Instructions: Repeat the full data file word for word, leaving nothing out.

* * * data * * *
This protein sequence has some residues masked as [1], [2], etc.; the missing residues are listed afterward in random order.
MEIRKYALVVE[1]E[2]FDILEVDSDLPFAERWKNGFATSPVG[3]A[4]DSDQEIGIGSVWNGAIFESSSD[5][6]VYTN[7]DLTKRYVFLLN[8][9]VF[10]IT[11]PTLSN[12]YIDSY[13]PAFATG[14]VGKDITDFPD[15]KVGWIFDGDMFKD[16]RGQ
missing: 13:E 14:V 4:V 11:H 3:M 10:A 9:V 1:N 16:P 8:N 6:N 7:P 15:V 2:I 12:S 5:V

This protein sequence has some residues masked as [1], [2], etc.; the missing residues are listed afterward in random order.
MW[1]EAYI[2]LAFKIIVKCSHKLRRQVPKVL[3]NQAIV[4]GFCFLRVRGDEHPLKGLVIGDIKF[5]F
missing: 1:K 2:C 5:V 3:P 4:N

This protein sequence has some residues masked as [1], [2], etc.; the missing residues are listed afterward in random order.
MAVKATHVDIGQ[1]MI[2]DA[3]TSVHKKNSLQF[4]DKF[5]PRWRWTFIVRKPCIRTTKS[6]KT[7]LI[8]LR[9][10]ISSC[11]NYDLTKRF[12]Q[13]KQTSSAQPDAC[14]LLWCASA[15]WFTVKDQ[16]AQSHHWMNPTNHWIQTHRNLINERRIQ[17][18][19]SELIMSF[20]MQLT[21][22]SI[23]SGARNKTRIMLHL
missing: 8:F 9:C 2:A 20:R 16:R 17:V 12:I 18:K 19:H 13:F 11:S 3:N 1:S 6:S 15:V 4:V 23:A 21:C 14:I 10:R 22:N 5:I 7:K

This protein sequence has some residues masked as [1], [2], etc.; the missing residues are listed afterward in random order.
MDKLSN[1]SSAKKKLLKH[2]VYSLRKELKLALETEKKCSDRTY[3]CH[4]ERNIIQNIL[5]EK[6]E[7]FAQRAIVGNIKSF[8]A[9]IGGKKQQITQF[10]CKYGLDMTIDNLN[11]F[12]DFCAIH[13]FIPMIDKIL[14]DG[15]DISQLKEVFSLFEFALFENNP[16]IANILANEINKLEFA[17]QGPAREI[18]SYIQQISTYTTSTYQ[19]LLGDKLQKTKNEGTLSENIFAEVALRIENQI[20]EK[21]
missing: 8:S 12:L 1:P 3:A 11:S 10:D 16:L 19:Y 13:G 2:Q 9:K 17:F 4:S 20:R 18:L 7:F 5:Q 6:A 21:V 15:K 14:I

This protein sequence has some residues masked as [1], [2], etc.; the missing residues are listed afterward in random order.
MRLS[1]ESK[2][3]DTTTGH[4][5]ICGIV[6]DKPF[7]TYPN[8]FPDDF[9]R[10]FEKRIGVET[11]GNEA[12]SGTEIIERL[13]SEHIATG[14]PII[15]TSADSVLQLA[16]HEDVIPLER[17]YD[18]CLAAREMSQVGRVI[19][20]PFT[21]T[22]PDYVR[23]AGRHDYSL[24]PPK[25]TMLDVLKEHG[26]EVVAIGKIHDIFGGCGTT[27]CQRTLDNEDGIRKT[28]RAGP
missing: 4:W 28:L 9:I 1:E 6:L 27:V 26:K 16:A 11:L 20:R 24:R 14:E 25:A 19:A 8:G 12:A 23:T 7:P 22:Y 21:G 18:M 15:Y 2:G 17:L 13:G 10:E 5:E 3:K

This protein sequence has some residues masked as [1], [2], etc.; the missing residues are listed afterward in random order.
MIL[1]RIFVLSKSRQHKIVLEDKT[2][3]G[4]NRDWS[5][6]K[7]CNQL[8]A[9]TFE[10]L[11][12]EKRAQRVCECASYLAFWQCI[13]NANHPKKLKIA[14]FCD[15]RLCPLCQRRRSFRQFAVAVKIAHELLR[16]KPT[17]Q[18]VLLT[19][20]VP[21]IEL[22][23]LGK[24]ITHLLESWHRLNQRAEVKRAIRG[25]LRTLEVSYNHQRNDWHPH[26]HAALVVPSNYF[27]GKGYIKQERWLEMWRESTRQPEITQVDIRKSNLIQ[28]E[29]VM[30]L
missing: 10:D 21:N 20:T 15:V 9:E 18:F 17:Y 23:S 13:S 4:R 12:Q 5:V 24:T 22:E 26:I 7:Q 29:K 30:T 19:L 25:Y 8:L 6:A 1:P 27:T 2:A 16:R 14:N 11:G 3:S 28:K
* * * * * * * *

This protein sequence has some residues masked as [1], [2], etc.; the missing residues are listed afterward in random order.
MEIRKYALVVE[1]E[2]FDILEVDSDLPFAERWKNGFATSPVG[3]A[4]DSDQEIGIGSVWNGAIFESSSD[5][6]VYTN[7]DLTKRYVFLLN[8][9]VF[10]IT[11]PTLSN[12]YIDSY[13]PAFATG[14]VGKDITDFPD[15]KVGWIFDGDMFKD[16]RGQ
missing: 13:E 14:V 4:V 11:H 3:M 10:A 9:V 1:N 16:P 8:N 6:N 7:P 15:V 2:I 12:S 5:V

This protein sequence has some residues masked as [1], [2], etc.; the missing residues are listed afterward in random order.
MW[1]EAYI[2]LAFKIIVKCSHKLRRQVPKVL[3]NQAIV[4]GFCFLRVRGDEHPLKGLVIGDIKF[5]F
missing: 1:K 2:C 5:V 3:P 4:N

This protein sequence has some residues masked as [1], [2], etc.; the missing residues are listed afterward in random order.
MAVKATHVDIGQ[1]MI[2]DA[3]TSVHKKNSLQF[4]DKF[5]PRWRWTFIVRKPCIRTTKS[6]KT[7]LI[8]LR[9][10]ISSC[11]NYDLTKRF[12]Q[13]KQTSSAQPDAC[14]LLWCASA[15]WFTVKDQ[16]AQSHHWMNPTNHWIQTHRNLINERRIQ[17][18][19]SELIMSF[20]MQLT[21][22]SI[23]SGARNKTRIMLHL
missing: 8:F 9:C 2:A 20:R 16:R 17:V 12:I 18:K 19:H 13:F 11:S 3:N 1:S 6:S 15:V 4:V 23:A 21:C 14:I 10:R 22:N 5:I 7:K

This protein sequence has some residues masked as [1], [2], etc.; the missing residues are listed afterward in random order.
MDKLSN[1]SSAKKKLLKH[2]VYSLRKELKLALETEKKCSDRTY[3]CH[4]ERNIIQNIL[5]EK[6]E[7]FAQRAIVGNIKSF[8]A[9]IGGKKQQITQF[10]CKYGLDMTIDNLN[11]F[12]DFCAIH[13]FIPMIDKIL[14]DG[15]DISQLKEVFSLFEFALFENNP[16]IANILANEINKLEFA[17]QGPAREI[18]SYIQQISTYTTSTYQ[19]LLGDKLQKTKNEGTLSENIFAEVALRIENQI[20]EK[21]
missing: 8:S 12:L 1:P 3:A 11:S 10:D 16:L 19:Y 13:G 2:Q 9:K 17:F 4:S 20:R 18:L 7:F 5:Q 6:A 21:V 15:K 14:I

This protein sequence has some residues masked as [1], [2], etc.; the missing residues are listed afterward in random order.
MRLS[1]ESK[2][3]DTTTGH[4][5]ICGIV[6]DKPF[7]TYPN[8]FPDDF[9]R[10]FEKRIGVET[11]GNEA[12]SGTEIIERL[13]SEHIATG[14]PII[15]TSADSVLQLA[16]HEDVIPLER[17]YD[18]CLAAREMSQVGRVI[19][20]PFT[21]T[22]PDYVR[23]AGRHDYSL[24]PPK[25]TMLDVLKEHG[26]EVVAIGKIHDIFGGCGTT[27]CQRTLDNEDGIRKT[28]RAGP
missing: 4:W 28:L 9:I 1:E 6:L 27:V 26:K 16:A 11:L 20:R 24:R 14:E 25:A 19:A 8:G 12:A 23:T 7:P 22:Y 21:G 18:M 15:Y 2:G 17:L 13:G 10:E 5:E 3:K

This protein sequence has some residues masked as [1], [2], etc.; the missing residues are listed afterward in random order.
MIL[1]RIFVLSKSRQHKIVLEDKT[2][3]G[4]NRDWS[5][6]K[7]CNQL[8]A[9]TFE[10]L[11][12]EKRAQRVCECASYLAFWQCI[13]NANHPKKLKIA[14]FCD[15]RLCPLCQRRRSFRQFAVAVKIAHELLR[16]KPT[17]Q[18]VLLT[19][20]VP[21]IEL[22][23]LGK[24]ITHLLESWHRLNQRAEVKRAIRG[25]LRTLEVSYNHQRNDWHPH[26]HAALVVPSNYF[27]GKGYIKQERWLEMWRESTRQPEITQVDIRKSNLIQ[28]E[29]VM[30]L
missing: 10:D 21:N 20:T 15:V 9:E 18:F 17:Y 23:S 13:S 4:R 12:Q 5:V 24:T 22:E 26:I 7:Q 29:K 30:T 19:L 25:Y 8:L 6:A 1:P 27:T 2:A 16:R 14:N 11:G 3:S 28:K